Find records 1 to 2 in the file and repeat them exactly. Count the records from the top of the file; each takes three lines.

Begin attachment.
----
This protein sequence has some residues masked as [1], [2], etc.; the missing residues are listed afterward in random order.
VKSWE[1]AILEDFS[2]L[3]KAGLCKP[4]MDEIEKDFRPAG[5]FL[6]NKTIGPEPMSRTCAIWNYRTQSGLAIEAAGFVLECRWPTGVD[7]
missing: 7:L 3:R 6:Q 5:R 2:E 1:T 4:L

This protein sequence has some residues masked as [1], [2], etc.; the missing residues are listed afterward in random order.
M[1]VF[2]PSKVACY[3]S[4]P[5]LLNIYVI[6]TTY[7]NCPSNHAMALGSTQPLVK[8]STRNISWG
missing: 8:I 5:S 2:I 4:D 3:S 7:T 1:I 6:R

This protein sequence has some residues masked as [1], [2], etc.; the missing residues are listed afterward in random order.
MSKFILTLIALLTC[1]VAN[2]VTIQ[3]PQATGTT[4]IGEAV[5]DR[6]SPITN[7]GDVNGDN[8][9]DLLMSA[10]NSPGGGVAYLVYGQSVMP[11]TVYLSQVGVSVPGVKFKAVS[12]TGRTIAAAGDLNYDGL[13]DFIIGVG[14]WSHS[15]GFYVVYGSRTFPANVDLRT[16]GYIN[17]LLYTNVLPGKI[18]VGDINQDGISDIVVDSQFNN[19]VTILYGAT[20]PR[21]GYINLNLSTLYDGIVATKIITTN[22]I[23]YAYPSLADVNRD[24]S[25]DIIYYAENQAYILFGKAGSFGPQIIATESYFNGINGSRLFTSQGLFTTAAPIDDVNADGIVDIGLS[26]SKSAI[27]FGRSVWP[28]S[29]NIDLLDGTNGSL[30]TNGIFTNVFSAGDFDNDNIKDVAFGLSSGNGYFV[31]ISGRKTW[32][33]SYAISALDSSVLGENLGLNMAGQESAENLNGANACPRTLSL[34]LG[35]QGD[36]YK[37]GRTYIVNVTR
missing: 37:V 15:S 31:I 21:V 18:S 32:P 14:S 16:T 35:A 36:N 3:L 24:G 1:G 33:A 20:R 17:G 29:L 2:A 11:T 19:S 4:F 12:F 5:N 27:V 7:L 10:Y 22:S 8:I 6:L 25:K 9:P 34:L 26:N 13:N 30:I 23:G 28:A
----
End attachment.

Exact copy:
This protein sequence has some residues masked as [1], [2], etc.; the missing residues are listed afterward in random order.
VKSWE[1]AILEDFS[2]L[3]KAGLCKP[4]MDEIEKDFRPAG[5]FL[6]NKTIGPEPMSRTCAIWNYRTQSGLAIEAAGFVLECRWPTGVD[7]
missing: 7:L 3:R 6:Q 5:R 2:E 1:T 4:L

This protein sequence has some residues masked as [1], [2], etc.; the missing residues are listed afterward in random order.
M[1]VF[2]PSKVACY[3]S[4]P[5]LLNIYVI[6]TTY[7]NCPSNHAMALGSTQPLVK[8]STRNISWG
missing: 8:I 5:S 2:I 4:D 3:S 7:T 1:I 6:R